ESPN Music: P.O.D.

P.O.D.'s Bernardo is heart-broken Bolts fan

October, 17, 2012
Look how happy Noah "Wuv" Bernardo, the drummer of San Diego band P.O.D., is standing with a fellow Chargers fan at halftime of Monday night's game against the Denver Broncos.

[+] EnlargeWuv Bernardo
Courtesy of Wuv BernardoNoah "Wuv" Bernardo shows some emotions next to another Chargers fan Monday night at halftime.
Bernando, whose band has been on tour for the past three months, went off tailgating Monday night. He lives right across the street from Qualcomm Stadium.

The Chargers were up 24-0 at intermission but eventually lost 35-24.

"It was my first game of the season and we were making the best of it. We had our beers and some carne asada barbecue," Bernardo said. "I'm talking to you looking out my window at the stadium. Then they broke my heart."

Bernardo couldn't even fathom how the Broncos came back to win. He hasn't given up his allegiance, even though it might be easy to do that.

"Dude, I've been a Chargers fan since 1973 and they break my heart every year," he said. "I'm used to it. It's my duty to back my teams. Padres. Chargers. Even the Clippers when they were here. I love them all."

Bernardo and P.O.D. (Payable on Death) are set to hit the road again to back their recent release "Murdered Love." The band consists of Bernardo, vocalist and cousin Sonny Sandoval, guitarist Marcos Curiel and bassist Traa Daniels, and they have have been together off and on for 20 years.

"This tour is more rewarding than anything we've done in the past," Bernardo said. "We took a break of four or five years and now we have that spark back. We have that hunger."

That wasn't the case just a few years ago as the band went through lineup changes and different thoughts on the direction of the music.

"We were about making money and the hustle and not focusing on the music. We had to take that break," Bernardo said. "I look at these guys playing in front of me realizing that I've worked with them for 20 years. God gave us a real blessing, allowing us to play music and having the fans enjoy that."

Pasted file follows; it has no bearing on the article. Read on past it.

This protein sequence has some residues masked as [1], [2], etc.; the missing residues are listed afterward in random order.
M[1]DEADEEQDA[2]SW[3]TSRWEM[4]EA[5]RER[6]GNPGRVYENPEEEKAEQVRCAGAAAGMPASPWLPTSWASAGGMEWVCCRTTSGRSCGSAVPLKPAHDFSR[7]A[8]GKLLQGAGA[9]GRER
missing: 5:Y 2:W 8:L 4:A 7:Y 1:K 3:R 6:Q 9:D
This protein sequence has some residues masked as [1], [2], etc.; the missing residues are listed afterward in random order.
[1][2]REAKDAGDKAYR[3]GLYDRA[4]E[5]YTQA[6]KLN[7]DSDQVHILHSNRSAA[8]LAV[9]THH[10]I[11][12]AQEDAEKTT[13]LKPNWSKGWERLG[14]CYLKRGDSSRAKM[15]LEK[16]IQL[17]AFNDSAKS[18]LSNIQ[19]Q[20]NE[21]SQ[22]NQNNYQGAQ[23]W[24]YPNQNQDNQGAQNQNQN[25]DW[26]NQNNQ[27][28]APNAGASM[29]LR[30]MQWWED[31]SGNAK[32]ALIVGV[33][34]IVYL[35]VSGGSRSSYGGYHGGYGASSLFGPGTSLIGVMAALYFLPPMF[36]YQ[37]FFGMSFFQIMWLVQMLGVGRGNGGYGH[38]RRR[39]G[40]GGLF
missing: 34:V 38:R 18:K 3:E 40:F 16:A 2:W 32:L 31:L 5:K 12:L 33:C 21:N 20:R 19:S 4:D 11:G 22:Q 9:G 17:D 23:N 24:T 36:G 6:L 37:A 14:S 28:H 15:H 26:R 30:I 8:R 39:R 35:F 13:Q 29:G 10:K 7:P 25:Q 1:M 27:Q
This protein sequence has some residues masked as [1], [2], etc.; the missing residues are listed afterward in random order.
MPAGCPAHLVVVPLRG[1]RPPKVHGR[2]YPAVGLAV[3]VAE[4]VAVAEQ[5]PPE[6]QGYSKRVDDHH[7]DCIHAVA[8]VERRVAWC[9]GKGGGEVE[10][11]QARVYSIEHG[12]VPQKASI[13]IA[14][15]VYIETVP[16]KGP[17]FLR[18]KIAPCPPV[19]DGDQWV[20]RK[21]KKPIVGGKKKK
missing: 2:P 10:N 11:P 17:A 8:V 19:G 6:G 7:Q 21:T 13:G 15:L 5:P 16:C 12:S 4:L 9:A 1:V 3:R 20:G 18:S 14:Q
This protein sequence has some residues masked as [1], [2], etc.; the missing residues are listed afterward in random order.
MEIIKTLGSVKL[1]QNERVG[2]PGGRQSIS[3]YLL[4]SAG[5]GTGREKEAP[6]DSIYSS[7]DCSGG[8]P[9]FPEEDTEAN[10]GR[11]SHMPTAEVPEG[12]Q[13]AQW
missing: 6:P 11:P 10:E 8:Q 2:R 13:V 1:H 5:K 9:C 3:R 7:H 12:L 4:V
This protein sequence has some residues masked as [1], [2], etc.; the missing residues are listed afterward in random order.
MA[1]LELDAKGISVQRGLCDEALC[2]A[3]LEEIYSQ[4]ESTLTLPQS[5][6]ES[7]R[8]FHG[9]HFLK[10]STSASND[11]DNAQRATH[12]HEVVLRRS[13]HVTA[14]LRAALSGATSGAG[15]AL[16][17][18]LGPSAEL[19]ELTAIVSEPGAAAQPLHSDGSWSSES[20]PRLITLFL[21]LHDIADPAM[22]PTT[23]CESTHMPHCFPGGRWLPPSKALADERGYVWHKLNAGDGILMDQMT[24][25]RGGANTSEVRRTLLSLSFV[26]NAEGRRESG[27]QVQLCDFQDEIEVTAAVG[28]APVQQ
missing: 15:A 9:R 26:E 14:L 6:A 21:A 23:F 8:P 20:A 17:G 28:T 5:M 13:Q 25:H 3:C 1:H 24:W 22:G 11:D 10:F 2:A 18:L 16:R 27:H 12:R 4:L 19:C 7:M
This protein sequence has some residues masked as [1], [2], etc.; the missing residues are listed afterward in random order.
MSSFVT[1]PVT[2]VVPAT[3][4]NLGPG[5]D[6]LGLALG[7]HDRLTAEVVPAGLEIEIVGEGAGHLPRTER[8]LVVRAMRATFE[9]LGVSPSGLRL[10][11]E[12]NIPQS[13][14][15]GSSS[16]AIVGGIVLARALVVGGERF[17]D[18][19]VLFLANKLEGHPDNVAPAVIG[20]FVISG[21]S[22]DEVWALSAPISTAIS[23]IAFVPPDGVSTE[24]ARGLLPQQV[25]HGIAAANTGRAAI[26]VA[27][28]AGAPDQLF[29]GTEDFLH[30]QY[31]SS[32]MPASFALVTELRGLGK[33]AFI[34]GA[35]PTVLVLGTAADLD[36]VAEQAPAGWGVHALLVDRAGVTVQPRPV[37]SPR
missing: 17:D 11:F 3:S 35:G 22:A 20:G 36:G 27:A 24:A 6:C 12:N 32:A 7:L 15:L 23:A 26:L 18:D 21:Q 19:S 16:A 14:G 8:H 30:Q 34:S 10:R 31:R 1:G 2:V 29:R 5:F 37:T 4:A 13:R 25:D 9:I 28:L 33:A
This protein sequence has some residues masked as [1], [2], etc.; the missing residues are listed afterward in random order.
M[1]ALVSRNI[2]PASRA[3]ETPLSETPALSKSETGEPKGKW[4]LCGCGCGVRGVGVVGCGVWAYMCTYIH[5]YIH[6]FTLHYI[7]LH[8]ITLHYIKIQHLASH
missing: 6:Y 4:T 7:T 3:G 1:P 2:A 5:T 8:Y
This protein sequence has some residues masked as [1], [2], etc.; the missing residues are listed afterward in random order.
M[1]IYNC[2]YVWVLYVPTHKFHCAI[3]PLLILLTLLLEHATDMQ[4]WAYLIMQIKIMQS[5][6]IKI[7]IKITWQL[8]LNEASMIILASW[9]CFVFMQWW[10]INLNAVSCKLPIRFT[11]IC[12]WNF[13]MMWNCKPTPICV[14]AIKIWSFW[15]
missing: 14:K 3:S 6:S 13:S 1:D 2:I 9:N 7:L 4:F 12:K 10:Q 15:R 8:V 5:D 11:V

The early days of the baseball season are a crucial time here at Sounds. That's when we find out the really important stuff, such as what music players will use when they enter the game or step up to the plate. Or if our fantasy draft was a bust. But mainly the music stuff.

Jonathan Papelbon's entrance music was a hot topic this offseason. The new Phillies closer ditched the Dropkick Murphys' "Shipping Up To Boston" (which was a rather obvious decision).

But we've eagerly awaited his entrance to see what the speakers delivered.

The result: We're still not positive. Last week, Papelbon entered Wednesday's game to Alice in Chains' "Man in the Box" but took the mound on Thursday for his first save situation to Marilyn Manson's "Antichrist Superstar."

In a wide-ranging interview that includes a discussion of showering with Hunter Pence and kicking a man's prosthetic leg (not at the same time), Papelbon said that he's "tinkering," and hinted at using a P.O.D. song.

In San Diego, The Nuge has nailed down the job for San Diego Padres closer Huston Street.

Street told Don Norcross of UT-San Diego that he was rushed as a rookie, picking a Nas instrumental because he had five minutes to decide on game day.

This time around, with the pressure of being in the same city where Trevor Hoffman famously entered to AC/DC's "Hell's Bells," Street took his time.

Street decided on Ted Nugent's "Stranglehold" at the urging of Padres strength and conditioning coach Jim Malone, who told Norcross:

“Ted Nugent, he’s out of his mind. That’s the kind of controlled craziness, if I were a closer, I’d want to come out to.”

With that, Jim Malone leads the league in understatements this season.

Got a favorite song a player is using, or a suggestion for one? Let us know in the comments.